[SOLVED] Analog Value Changes... HELP

My analog value changes from on one value on my LCD screen to another when I unplug my USB cable. I am powering my UNO with a 12v to 5v convertor. I am reading a pressure sensor. With USB plugged in i'm getting about 0 pressure reading. When I unplug my USB I'm getting 15.

I am mapping reading from 0, 1023, -50, 50

//LCD2 VPSR Print
  VPSR = analogRead(VPS);
  //delay(500);
  VPSR = map(VPSR, 0, 1023, -50, 50);
  lcd2.setCursor(2, 0);
  lcd2.print("Suction Pressure ");
  lcd2.setCursor(9, 1);
  lcd2.print(VPSR);
  lcd2.print("   ");

I need to read "0" either way.... In use or plugged into computer for Diagnostics.

The voltage reference for analog measurements defaults to Vcc, which is not the same for USB power as from other power inputs.

For stability, on the Uno use the 1.1 V internal voltage reference. It is not calibrated, so you need to do that, and you will probably need to add a voltage divider to the input.

How do I calibrate it? I am fairly new to this.

Thanks

Google "calibrate arduino voltage reference" for any number of tutorials.

This is an excellent, comprehensive tutorial on the ADC.

Which sensor?

CJMCU-36

If I plug my 5v external powers + into the IOREF with a jumper... This stabilizes the analog reading, whether I'm plugged into the USB or X-Power supply. The reading stays correct. IS THIS OK?

No, it is not OK. You will set up a conflict that could destroy the Arduino, and even damage the PC via the USB port.

For stable analog readings, you need a stable analog voltage reference. End of story.

IOREF is +5V on a REV 3 Arduino.

Suggest you not do this.

When I Google "CJMCU-36", I get an MPX7002 pressure sensor.
These sensors are ratiometric, and must be read with default Aref to be stable.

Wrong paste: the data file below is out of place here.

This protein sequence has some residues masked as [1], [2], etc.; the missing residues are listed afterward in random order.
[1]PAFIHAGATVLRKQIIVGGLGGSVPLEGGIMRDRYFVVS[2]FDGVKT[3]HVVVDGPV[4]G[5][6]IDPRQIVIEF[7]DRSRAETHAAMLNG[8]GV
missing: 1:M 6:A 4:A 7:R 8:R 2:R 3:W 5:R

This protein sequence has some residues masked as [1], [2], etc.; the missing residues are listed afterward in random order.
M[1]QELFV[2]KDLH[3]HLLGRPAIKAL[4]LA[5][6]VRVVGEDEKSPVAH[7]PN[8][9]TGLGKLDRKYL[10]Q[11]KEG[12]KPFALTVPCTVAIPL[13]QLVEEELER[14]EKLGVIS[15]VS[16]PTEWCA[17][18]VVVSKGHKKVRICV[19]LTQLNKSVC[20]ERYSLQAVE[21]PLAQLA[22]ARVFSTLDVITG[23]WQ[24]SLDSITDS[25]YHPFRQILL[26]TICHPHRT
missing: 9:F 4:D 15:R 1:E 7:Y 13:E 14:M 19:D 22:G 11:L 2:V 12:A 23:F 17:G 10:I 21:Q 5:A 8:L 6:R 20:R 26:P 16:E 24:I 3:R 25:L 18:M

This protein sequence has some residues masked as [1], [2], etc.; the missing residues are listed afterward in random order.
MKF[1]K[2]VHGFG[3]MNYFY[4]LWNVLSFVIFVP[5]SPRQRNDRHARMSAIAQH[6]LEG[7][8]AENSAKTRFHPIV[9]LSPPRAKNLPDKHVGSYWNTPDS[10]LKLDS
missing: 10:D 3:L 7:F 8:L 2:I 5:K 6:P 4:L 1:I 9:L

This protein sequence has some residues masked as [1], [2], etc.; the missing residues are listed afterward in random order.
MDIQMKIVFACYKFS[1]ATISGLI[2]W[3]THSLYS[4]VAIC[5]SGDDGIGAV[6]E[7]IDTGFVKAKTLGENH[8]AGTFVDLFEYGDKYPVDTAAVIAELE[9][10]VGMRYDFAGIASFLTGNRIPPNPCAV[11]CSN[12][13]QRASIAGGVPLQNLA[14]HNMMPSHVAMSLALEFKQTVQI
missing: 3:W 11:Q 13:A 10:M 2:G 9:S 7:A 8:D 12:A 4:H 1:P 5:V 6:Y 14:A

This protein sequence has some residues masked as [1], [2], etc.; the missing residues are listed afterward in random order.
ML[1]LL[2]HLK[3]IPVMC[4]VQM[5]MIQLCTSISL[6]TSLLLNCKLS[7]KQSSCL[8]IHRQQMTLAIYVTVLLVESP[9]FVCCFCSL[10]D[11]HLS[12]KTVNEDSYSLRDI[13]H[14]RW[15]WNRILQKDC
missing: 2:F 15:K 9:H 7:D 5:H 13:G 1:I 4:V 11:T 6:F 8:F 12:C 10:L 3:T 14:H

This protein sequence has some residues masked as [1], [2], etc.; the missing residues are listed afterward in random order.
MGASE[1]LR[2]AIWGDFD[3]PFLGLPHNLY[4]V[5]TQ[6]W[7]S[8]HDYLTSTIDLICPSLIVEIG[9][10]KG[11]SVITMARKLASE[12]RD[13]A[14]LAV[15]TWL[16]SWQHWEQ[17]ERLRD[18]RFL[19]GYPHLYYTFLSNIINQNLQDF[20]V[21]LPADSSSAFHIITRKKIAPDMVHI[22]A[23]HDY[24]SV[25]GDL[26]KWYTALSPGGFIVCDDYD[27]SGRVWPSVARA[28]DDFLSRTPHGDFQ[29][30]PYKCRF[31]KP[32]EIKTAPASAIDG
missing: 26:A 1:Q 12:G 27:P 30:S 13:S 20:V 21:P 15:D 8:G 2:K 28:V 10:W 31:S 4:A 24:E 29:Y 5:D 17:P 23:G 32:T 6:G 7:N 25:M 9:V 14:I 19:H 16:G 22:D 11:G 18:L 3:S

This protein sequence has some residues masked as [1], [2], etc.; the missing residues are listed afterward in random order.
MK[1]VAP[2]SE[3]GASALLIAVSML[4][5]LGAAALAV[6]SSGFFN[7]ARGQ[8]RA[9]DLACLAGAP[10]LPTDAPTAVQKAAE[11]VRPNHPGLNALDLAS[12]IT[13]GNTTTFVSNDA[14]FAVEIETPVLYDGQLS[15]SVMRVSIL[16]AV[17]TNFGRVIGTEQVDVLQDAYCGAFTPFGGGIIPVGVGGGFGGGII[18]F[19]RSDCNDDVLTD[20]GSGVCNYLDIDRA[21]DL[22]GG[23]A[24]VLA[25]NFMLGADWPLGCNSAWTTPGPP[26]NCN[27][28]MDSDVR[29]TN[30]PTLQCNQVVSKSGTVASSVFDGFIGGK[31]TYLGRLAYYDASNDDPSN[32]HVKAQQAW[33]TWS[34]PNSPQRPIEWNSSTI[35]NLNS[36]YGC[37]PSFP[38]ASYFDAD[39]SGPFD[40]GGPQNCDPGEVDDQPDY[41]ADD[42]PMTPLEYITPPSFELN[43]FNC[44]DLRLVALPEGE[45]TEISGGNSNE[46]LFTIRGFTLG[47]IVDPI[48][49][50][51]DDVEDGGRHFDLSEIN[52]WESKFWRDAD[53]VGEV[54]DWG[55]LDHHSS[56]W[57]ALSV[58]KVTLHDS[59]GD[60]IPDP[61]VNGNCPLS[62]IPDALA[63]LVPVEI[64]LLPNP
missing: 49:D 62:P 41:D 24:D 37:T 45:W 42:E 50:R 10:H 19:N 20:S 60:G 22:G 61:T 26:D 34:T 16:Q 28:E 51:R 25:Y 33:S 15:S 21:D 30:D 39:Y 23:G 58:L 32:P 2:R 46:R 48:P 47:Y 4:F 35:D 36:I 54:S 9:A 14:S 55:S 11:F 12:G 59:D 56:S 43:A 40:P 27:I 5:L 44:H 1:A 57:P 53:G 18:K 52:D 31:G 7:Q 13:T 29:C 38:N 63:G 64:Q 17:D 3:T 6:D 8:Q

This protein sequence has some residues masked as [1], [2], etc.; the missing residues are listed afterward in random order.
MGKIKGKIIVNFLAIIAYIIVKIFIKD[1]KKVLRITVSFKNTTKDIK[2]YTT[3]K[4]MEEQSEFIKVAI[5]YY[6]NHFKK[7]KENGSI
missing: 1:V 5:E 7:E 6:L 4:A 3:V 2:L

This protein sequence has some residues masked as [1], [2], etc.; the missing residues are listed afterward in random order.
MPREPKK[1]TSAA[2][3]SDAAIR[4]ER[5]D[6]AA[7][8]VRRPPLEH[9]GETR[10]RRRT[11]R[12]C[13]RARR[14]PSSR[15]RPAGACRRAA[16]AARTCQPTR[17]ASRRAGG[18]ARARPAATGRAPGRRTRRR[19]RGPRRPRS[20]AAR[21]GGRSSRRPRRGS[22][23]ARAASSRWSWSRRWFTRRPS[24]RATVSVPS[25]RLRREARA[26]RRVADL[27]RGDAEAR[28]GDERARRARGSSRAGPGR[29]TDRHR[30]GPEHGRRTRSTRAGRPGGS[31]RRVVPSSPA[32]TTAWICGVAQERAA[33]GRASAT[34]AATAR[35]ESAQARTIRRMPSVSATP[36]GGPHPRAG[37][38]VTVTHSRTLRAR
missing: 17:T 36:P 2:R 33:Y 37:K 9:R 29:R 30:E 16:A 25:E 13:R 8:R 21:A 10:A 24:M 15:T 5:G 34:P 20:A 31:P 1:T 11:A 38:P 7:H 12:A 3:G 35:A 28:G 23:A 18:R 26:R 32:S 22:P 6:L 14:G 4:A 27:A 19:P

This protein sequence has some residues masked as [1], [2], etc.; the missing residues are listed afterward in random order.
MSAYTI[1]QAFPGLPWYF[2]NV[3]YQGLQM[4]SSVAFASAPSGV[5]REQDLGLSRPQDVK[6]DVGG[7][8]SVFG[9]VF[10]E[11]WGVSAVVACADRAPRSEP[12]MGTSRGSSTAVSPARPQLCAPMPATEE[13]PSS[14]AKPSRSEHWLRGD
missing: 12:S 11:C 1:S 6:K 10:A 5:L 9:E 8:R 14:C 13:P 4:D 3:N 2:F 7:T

Not with a voltage reference, and not with 1.1volt Aref.

Show us how you have connected the sensor (real picture).
Leo..

These sensors are ratiometric, and must be read with default Aref to be stable.

If you bothered to read the original post, that is what the OP seems to have done, and it doesn't work. Agreed, we need to see a complete circuit diagram to know for sure.

However, it is not true that a ratiometric sensor must be read with the default ADC reference voltage. Either make the sensor power voltage stable and use a stable ADC reference, or read the sensor power voltage with the ADC and form the ratio programmatically.

jremington:
If you bothered to read the original post, that is what the OP seems to have done, and it doesn't work.

I did read it, and 15 mapped values out of 100 (153 A/D values, 15%) is quite a lot.
USB supply and 5volt from the internal regulator shouldn't be that far off.
Therefore I asked for a real picture of the setup.

jremington:
It is simply not true that a ratiometric sensor must be read with the default ADC reference voltage. Either make the sensor power voltage stable and use a stable ADC reference, or read the sensor power voltage with the ADC and form the ratio programmatically.

Sure, but is't a lot easier to work with one variable than with three.
Leo..

The MPXV7002DP pressure sensor is specified for operation only between 4.75 and 5.25 V.

According to the data sheet, the sensor is not guaranteed to be ratiometric if operated outside this voltage range, therefore operation with USB power is not recommended.

In other words, power the Uno via the barrel jack or regulated 5V to Vcc, use the Arduino 5V to power the sensor and use the default AREF.

USB supply is AFAIK usually well within that voltage range, and the Uno with mosfet backflow protection has very little voltdrop between USB and 5volt rail (different story for a Nano).
Still like to see a real picture of the setup, because 15% off doesn't sound 'normal'.
Leo..

Hopefully when you use your 12-5v power supply you have it connected to the 5v pin on the Arduino and not the Vin connection

Wawa:
USB supply is AFAIK usually well within that voltage range, and the Uno with mosfet backflow protection has very little voltdrop between USB and 5volt rail (different story for a Nano).
Still like to see a real picture of the setup, because 15% off doesn't sound 'normal'.
Leo..

Its easy to lose voltage in a low-voltage setup if somethings taking current and the wiring is cheap and flimsy though. Without knowing the details of the power source, wiring and load current I'd never assume USB power is so spot-on!

Sorry took so long to get back... I've been out of town. I think I got it figured out. I was only inputting 5v. That is not enough for the Arduino to run on. The specs RECCOMEND 7-12v input for the UNO, but limit is 6-20v. The 5v was below the RECCOMENDED. I am now using my 120v to 12v convertor and am inputting 12v. My readings are now staying the same no matter if USB in plugged in or not. Thank everyone for their thoughts and help.